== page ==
Criticism from his longtime foes wasn't unexpected. They regard the mayor as selfish, arrogant and ineffective. But his longtime backers weren't much happier. They complain that he's been an incompetent manager and has squandered the public's initial enthusiasm for him. They too are astounded at his preening self-indulgence.


   The mayor's effectiveness has been hampered, in part, by staff turnover. Many of his most highly regarded deputies have decamped. Chief of Staff Robin Kramer left more than a year ago. Thomas Saenz was his counsel; he's now at the Mexican American Legal Defense and Educational Fund. Transportation chief Rita Robinson moved to the county. Planning director Gail Goldberg came in a burst of promise, then left. Karen Sisson became the city administrative officer in 2006 and earned the confidence of labor and city leaders. She departed in 2008.

   What remains is confusing: Chief of Staff Jeff Carr is well liked personally, but many question his depth of experience. Austin Beutner, the first deputy mayor and chief executive for economic and business policy, is beloved by the business community, but it's hard to figure out exactly what he does. He and Villaraigosa circle each other warily, as Beutner contemplates his own run for mayor in 2012.

   One thing is clear: Villaraigosa knows his supporters are losing faith. He blames this newspaper, which has repeatedly endorsed him. He blames the City Council, which has approved every major proposal he's sent its way. He whines when others get credit that he believes is due him. Council members say he expects obedience but does not even bother to tell them what to obey. Once a politician of unlimited potential, he now strikes many as alone and lost.........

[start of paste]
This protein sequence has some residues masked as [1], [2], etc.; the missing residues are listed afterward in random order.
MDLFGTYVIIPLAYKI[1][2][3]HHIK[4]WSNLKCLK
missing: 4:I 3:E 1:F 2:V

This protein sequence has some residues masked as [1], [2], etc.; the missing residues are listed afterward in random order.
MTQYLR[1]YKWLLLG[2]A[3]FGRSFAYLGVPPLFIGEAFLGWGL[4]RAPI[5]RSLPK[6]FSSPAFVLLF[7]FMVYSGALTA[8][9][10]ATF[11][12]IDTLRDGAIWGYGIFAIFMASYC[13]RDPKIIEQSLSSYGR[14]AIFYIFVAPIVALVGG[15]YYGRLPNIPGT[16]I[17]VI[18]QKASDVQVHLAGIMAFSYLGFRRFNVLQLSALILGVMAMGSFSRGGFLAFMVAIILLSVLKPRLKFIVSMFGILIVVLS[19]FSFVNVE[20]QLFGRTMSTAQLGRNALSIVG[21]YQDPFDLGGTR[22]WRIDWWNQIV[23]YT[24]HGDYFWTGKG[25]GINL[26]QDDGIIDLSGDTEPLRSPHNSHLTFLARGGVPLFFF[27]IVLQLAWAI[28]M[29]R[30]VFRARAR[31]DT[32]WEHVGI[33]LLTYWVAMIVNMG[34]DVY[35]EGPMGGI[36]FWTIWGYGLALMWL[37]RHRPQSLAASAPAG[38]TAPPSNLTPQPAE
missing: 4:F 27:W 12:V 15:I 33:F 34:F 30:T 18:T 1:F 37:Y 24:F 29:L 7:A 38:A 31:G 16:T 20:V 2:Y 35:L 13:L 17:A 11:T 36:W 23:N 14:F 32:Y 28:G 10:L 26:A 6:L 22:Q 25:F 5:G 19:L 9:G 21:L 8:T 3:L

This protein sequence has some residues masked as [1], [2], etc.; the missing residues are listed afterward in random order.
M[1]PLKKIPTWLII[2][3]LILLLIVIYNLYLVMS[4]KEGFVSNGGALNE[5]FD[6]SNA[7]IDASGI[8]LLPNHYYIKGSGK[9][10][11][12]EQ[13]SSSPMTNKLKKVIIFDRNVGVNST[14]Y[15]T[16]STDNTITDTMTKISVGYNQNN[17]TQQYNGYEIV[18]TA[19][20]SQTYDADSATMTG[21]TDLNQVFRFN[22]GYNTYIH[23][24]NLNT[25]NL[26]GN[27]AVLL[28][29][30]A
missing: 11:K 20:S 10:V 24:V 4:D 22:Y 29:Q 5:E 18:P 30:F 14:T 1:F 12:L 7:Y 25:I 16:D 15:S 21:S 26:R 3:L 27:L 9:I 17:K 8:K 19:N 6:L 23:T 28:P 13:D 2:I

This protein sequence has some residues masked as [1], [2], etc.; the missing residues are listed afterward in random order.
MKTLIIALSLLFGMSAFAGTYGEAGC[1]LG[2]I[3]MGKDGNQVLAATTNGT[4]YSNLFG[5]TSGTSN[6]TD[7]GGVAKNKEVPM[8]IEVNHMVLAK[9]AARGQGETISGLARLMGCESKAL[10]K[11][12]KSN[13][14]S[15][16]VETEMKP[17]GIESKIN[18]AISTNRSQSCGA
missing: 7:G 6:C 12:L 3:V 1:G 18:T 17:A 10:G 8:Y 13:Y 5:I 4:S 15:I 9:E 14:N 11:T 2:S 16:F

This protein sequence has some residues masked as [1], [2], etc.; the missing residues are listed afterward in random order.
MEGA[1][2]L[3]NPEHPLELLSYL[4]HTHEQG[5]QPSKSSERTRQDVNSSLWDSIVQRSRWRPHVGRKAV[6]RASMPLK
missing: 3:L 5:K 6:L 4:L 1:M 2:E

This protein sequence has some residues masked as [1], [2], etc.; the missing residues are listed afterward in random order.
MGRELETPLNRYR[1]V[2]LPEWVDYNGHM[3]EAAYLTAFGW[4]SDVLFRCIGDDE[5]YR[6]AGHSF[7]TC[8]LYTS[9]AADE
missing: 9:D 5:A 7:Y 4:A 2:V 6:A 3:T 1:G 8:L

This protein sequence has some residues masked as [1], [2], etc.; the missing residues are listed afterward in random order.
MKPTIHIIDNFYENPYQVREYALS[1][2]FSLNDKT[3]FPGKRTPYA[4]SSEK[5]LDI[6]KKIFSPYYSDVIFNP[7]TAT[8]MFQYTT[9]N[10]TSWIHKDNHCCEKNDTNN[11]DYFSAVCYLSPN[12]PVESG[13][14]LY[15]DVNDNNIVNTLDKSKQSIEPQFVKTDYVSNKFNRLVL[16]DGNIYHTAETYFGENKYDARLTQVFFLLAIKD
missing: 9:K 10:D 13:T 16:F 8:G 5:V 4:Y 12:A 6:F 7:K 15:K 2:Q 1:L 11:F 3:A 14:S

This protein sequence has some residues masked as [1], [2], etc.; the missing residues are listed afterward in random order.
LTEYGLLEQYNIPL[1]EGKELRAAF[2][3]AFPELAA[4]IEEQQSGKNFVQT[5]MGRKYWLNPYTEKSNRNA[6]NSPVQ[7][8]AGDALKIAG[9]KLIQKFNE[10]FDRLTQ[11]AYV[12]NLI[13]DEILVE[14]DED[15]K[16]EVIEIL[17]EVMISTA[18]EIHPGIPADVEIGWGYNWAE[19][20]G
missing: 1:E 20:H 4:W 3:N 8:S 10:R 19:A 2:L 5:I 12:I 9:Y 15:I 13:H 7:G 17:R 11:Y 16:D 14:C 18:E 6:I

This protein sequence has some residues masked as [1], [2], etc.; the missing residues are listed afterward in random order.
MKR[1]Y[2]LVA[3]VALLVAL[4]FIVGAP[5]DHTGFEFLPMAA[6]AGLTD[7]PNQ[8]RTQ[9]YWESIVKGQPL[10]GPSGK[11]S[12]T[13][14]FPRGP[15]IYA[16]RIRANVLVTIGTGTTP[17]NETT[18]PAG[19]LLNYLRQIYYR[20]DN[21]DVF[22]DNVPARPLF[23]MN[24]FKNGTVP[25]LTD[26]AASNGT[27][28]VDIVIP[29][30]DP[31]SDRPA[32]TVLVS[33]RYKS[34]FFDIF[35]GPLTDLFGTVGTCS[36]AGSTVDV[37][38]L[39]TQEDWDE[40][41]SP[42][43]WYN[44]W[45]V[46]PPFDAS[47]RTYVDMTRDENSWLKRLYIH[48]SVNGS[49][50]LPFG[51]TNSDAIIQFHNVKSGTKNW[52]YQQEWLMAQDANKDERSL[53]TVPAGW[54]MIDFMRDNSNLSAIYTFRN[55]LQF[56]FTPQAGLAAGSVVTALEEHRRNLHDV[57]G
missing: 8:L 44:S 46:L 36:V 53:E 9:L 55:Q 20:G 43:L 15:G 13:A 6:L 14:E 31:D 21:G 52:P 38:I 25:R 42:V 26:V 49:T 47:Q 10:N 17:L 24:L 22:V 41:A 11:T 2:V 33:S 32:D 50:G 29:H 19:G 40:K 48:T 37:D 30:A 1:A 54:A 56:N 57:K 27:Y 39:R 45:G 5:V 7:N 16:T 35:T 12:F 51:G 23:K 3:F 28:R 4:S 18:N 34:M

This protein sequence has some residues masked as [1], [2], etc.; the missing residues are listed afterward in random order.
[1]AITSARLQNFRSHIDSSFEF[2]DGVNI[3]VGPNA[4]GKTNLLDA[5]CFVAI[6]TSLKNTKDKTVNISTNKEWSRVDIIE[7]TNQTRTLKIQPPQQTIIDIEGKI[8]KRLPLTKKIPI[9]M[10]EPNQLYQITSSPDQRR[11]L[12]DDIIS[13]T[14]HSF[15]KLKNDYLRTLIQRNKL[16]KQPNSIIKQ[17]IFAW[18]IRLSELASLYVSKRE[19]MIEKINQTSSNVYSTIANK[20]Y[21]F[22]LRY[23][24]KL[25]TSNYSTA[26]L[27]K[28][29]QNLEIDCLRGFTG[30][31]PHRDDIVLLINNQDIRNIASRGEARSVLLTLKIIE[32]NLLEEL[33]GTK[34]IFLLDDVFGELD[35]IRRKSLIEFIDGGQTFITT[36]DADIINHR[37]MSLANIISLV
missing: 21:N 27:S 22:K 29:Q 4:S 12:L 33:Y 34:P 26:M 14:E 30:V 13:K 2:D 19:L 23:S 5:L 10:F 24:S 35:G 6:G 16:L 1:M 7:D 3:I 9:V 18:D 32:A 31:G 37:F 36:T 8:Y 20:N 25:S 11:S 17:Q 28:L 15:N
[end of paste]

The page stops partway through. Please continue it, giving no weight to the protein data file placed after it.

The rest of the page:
MORNING MEMOS: UC Regents, overhaul of pension and health care benefits; candidates for LAUSD and LACCD; budget cuts for LAPD and LAFD; Jerry Brown, labor relationships; Willie Brown observations.... 

***Several interesting items this morning.....

* Los Angeles Times:  "UC regents seek to cut retirees' pension elibility and health benefits" - "Unions are expected to object to the proposal's creation of a two-tier workforce."

Also: * Sacramento Bee:  "Regents vote to overhaul UC pension, health care benefits"